Dare, Double Dare, Physical Challenge

When I was in elementary school, every day when I’d get home my sister and I would watch Double Dare.  For the uninitiated, it was a game show in which kids would get asked trivia questions, and if they couldn’t answer them, they would have to perform physical challenges instead.  As a show with its roots in Nickelodeon, the physical challenges always involved wading through some disgusting slime to find a small flag or something similar.  I watched the show so many times, that to this day I still have the back and forth patter between the teams stuck in my head from when they couldn’t answer the trivia question: “Dare, Double Dare, Physical Challenge.”

Little did I know that this would become a theme in my adult life.

Double DareSee, since I left my full time job, I’ve been pushing myself to the limits.  I play three instruments that are rather taxing physically: accordion, sousaphone, and tuba.  I’ve been taking every opportunity to play as often as possible and put myself out there, and it’s starting to take a toll.

You may have read about my exploits performing in the SEPTA train stations.  What I haven’t mentioned is that carrying an accordion and music stand on the train is exhausting.  So is standing for 2 hours holding the accordion and singing.  After that I jump back on the train (once again carrying the accordion) and walk back to my house.  I’ve been telling myself that it’s tiring, which it is, but there’s a more accurate way to phrase it:  It hurts.

Similarly, playing 4 sets on the tuba from 9-1am after having gone play at the station at 7am that morning hurts my hand, my shoulders, and my head.  It also prevents me from getting the rest I need to recuperate.  Everything I’ve done so far has been a learning experience, and I am coming to terms with the simple lesson that I’m stretching myself too thin.

This came to a head last week, when on Monday I found myself barely able to get out of bed.  The persistent throbbing pain in my shoulder blade had turned into a more icepickish nightmare, and I couldn’t make it go away.  A trip to the chiropractor and my medical doctor resulted in a more pain and encouragement to take more ibuprofen (respectively).

I had to cancel a rehearsal on Monday because of my incapacitation.  That was the most difficult thing for me, and the part that made everything feel very real and serious.  I felt ashamed that I couldn’t power through and make it happen.  The experience made me feel unreliable and second-rate, while also calling into question the sustainability of my endeavors toward doing music as a career.

I know that these are unfair assessments, and that our bodies change over time and we have to continue to listen to them.  I know that many times we deal with pain in our lives and have to adapt to manage that pain.  But I just didn’t want to be that guy, and the strength of my conviction not to be that guy had me in a serious state of denial.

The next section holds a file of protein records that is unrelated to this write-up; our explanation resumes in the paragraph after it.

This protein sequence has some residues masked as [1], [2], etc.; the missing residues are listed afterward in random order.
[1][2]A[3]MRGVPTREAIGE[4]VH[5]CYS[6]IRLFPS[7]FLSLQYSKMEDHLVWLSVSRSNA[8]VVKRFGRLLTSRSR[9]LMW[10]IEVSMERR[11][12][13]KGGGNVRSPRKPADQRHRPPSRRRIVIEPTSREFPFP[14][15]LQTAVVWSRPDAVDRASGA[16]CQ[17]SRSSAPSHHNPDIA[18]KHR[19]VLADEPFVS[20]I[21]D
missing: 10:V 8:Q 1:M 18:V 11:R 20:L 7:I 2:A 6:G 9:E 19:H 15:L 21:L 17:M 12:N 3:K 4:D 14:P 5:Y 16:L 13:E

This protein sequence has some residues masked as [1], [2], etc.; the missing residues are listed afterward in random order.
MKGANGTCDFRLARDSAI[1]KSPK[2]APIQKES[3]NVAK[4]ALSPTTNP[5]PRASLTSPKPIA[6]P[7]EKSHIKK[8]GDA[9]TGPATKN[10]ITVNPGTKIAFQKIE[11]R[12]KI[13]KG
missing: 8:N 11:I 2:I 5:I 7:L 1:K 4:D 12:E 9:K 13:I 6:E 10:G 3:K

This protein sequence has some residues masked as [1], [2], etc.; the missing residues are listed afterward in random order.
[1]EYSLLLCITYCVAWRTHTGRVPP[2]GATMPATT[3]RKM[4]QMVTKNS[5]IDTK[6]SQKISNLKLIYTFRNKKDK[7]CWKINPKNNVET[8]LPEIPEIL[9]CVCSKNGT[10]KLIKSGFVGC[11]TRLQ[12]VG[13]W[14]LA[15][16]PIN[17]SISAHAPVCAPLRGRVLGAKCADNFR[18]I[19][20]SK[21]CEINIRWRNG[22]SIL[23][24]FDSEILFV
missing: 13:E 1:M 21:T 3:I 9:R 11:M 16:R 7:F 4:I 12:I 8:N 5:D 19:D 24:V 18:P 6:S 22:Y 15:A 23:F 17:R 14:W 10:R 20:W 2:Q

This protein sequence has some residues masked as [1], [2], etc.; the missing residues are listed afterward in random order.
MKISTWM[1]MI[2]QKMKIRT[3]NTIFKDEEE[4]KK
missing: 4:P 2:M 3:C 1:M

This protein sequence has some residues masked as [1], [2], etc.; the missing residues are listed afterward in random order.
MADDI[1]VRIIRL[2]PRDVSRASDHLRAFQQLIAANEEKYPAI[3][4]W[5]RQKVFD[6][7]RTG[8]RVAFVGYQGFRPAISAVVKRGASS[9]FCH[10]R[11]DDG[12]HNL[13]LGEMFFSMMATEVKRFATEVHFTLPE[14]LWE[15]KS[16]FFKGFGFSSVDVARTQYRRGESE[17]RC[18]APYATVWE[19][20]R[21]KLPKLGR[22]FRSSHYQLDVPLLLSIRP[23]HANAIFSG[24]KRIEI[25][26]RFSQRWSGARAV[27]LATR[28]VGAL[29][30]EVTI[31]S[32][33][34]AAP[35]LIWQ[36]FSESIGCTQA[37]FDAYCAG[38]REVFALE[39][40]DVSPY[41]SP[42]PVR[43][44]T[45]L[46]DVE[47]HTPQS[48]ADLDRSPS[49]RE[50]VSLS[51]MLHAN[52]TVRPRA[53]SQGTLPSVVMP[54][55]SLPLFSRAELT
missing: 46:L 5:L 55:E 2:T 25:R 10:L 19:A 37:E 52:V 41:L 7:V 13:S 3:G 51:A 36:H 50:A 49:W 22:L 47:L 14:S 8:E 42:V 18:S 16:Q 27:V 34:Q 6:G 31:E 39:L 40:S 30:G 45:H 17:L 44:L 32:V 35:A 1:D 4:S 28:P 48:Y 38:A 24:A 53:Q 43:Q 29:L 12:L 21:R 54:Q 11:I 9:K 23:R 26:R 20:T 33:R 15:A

The rest of the week, I tried to find ways to alleviate the pain while still preparing myself for the 4 shows I had that weekend.  2 of which involved 2+ hours of driving.  I heated, I iced, I rested, I stretched.  Nothing made it go away.  I googled!  I read about how important it was to rest the muscles that were strained, but I couldn’t figure out how to flex or relax the muscle right under my scapula.  I slept a few hours each night as I woke up with the driving pain in my back.  On Sunday, I finally got a little relief as the acute burning icepick seemed to dislodge, but today I’m hurting once again.

So then, how do I find a way to do the things I love without hurting myself?  Great question!  And one I don’t know the answer to.

I’ve set up an appointment with an Alexander Technique teacher.  I took some Alexander Technique classes in college, and I refuse to reference wikipedia to pretend I know what it is.  From what I remember, it’s about retraining your body in everyday activities such as walking, crawling, and sitting so that it is being used as efficiently as possible and with as little tension as possible.

I continue to stretch and exercise.  For the past 12 years I have had a daily yoga practice.  If I skip a day, I hurt the next day.  I’d like to incorporate more exercise into my life, but I find that when I add more, I hurt myself more.  I don’t really know what to do about that.

I have reached out to friends who have gone through painful experiences and asked how they managed their pain.  They have given me names of doctors, types of therapies, and specific exercises, all of which I hope to find immensely helpful.  I say I hope, because at this point, I don’t know what will make things better.

Lastly, and most difficultly, I’ve decided to be mindful of my activities and to be more aware of the impact they have on my body.  This means, heartbreakingly, I am taking a break from my SEPTA busking to see if I need time to heal.  As a performer, I can’t stop everything.  The money I make from performing is important to me, as is the performing itself.  I’m willing to shift a lot of things to improve my life, and I desperately hope the elimination of performing is not a road I’ll have to go down.

So just please, be kind to yourself in every way you can.  Nurture, forgive, celebrate, accommodate.  Rest, listen, learn.  Leave diving down a giant mouth into a pile of goop to the 80’s TV shows.

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2 thoughts on “Dare, Double Dare, Physical Challenge

  1. […] week I talked about some of the unexpected physical maladies I was encountering.  While I’m still not totally sure of the root cause, I’m pretty […]

  2. […] And back in October, I posted about several health issues I had run up against, most pressingly severe back pain.  I also outlined a few of the solutions I was trying to remedy the situation and get my back on […]

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